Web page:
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In step one of the decontamination, can the water have just been filled? Should the water be heated to operational temperature (eg: 102 degrees)? Do I need to balance the water before adding swirl away? Thanks for any info you can provide.

-DG-

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just did this decon on my tub and man I have never seen water so clear!!! love the Nature 2 set up...Good bye baqua suck! I would advise anyone that has traces of FC in their tap water to stay away from baqua spa. You'll run into tough times with baqua spa. Thanks to Nitro and the board members for all their help!!

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In step one of the decontamination, can the water have just been filled?

Yes.

Should the water be heated to operational temperature (eg: 102 degrees)?

No, but probably will be if you let it sit overnight.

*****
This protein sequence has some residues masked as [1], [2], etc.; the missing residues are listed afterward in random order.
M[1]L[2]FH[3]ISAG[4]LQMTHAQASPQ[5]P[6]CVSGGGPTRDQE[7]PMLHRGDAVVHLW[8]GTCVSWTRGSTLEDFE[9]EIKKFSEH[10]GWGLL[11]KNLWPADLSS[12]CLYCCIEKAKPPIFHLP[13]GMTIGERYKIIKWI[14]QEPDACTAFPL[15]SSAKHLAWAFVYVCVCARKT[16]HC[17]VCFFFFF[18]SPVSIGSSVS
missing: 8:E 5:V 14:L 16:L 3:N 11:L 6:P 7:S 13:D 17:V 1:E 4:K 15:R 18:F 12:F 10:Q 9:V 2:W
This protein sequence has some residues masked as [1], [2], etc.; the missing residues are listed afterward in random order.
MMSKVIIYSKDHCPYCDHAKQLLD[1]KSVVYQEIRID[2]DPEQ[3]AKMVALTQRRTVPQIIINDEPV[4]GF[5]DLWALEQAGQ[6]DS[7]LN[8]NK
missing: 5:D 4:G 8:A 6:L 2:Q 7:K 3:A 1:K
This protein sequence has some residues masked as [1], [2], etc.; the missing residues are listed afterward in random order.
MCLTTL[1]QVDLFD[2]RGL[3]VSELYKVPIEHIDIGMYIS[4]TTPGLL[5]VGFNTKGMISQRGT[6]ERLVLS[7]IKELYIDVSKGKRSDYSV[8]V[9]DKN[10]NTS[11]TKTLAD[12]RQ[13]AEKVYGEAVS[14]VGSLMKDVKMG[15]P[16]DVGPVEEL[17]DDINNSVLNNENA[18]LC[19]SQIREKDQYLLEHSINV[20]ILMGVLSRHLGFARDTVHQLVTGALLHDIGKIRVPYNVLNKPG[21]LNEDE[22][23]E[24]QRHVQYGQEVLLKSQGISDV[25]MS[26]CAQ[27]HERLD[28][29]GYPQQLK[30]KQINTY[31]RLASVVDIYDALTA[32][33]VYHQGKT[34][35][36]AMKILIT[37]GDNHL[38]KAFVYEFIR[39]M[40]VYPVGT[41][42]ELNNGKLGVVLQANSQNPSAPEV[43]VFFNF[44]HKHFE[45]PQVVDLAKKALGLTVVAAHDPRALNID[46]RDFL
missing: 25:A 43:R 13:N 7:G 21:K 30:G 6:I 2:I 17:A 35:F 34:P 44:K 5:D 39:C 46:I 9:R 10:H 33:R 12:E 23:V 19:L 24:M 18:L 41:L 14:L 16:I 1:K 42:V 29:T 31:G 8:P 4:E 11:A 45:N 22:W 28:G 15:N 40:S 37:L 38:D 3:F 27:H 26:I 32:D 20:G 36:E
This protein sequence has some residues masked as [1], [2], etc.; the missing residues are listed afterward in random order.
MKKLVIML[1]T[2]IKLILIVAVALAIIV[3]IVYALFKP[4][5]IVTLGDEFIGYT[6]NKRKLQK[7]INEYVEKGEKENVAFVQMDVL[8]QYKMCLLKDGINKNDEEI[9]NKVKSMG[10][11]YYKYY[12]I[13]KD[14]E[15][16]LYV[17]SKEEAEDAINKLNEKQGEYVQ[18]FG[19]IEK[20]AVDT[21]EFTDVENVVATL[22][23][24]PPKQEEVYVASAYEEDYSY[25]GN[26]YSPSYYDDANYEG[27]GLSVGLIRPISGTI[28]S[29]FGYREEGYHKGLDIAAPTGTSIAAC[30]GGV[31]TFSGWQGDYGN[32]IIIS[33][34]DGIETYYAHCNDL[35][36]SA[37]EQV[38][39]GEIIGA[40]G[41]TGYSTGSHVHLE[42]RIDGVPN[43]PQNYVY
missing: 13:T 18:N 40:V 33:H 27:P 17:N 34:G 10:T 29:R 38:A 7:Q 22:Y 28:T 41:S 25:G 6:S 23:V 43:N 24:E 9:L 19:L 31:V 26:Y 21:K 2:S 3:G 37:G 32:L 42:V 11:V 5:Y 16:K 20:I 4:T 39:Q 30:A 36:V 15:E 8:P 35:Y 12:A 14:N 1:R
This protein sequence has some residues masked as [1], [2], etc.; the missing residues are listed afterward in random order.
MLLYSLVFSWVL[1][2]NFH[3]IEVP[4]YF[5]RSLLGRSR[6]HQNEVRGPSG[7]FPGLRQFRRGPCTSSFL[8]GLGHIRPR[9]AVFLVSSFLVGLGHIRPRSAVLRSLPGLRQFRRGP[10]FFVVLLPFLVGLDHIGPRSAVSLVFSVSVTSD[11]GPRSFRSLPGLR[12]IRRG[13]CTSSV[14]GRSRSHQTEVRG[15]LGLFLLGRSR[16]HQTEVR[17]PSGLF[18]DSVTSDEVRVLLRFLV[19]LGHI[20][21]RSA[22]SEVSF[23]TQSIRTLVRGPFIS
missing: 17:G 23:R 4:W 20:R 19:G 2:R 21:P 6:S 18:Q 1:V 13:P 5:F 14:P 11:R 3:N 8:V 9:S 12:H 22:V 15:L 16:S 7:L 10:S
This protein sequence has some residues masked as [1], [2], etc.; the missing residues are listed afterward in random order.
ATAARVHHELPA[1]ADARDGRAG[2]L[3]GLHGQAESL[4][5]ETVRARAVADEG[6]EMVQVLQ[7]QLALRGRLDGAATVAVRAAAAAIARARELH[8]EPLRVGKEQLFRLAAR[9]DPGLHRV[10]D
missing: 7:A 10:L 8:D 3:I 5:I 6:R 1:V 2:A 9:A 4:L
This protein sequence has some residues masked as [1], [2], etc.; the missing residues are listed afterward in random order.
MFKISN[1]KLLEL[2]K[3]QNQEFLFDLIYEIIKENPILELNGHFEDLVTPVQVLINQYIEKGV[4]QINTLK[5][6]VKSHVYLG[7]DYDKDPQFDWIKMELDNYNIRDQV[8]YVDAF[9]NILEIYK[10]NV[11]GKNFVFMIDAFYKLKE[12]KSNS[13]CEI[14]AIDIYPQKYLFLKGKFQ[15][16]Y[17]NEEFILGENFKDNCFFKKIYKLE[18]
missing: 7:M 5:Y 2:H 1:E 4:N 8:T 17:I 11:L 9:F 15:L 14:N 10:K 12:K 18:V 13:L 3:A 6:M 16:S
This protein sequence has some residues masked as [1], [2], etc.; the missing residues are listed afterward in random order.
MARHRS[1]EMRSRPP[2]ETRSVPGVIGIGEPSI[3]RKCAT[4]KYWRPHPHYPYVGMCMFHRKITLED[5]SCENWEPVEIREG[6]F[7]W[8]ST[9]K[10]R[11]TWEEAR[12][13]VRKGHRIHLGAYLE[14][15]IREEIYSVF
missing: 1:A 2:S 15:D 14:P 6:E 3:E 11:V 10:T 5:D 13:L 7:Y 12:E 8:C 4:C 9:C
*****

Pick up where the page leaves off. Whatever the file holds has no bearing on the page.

Do I need to balance the water before adding swirl away?

No

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What about the spa pillows - should this be removed before shocking with chlorine? The parts of my pillows that touch the water are already bleached out. . .it seems as though raising the waterline then adding high dosage of chlorine would bleach them out higher up on the pillows?

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What about the spa pillows - should this be removed before shocking with chlorine? The parts of my pillows that touch the water are already bleached out. . .it seems as though raising the waterline then adding high dosage of chlorine would bleach them out higher up on the pillows?

Good question. I did read where you should wash all parts of the spa with the super chlorinated water, including spa pollows, cover etc. to kill off anything and everything. If not the pillows could add bugs right back into the tub. If it were me I'd either wash the pilows, or just buy new ones.